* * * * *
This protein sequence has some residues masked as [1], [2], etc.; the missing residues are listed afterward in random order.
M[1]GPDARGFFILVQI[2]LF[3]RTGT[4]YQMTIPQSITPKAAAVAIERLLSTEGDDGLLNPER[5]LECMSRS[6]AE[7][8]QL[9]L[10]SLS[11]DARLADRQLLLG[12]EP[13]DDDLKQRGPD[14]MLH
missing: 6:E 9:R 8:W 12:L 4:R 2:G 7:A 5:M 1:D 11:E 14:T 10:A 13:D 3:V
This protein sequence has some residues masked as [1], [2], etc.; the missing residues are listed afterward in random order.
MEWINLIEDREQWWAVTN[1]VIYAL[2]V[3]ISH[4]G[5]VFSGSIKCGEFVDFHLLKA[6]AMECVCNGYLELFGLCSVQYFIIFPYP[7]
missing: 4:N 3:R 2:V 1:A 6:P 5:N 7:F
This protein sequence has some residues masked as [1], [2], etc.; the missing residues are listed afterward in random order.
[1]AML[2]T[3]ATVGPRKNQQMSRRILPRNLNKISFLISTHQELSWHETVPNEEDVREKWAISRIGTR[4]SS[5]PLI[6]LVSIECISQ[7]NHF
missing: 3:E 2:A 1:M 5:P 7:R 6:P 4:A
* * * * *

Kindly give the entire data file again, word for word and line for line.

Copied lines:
This protein sequence has some residues masked as [1], [2], etc.; the missing residues are listed afterward in random order.
M[1]GPDARGFFILVQI[2]LF[3]RTGT[4]YQMTIPQSITPKAAAVAIERLLSTEGDDGLLNPER[5]LECMSRS[6]AE[7][8]QL[9]L[10]SLS[11]DARLADRQLLLG[12]EP[13]DDDLKQRGPD[14]MLH
missing: 6:E 9:R 8:W 12:L 4:R 2:G 7:A 5:M 1:D 11:E 14:T 10:A 13:D 3:V
This protein sequence has some residues masked as [1], [2], etc.; the missing residues are listed afterward in random order.
MEWINLIEDREQWWAVTN[1]VIYAL[2]V[3]ISH[4]G[5]VFSGSIKCGEFVDFHLLKA[6]AMECVCNGYLELFGLCSVQYFIIFPYP[7]
missing: 4:N 3:R 2:V 1:A 6:P 5:N 7:F
This protein sequence has some residues masked as [1], [2], etc.; the missing residues are listed afterward in random order.
[1]AML[2]T[3]ATVGPRKNQQMSRRILPRNLNKISFLISTHQELSWHETVPNEEDVREKWAISRIGTR[4]SS[5]PLI[6]LVSIECISQ[7]NHF
missing: 3:E 2:A 1:M 5:P 7:R 6:P 4:A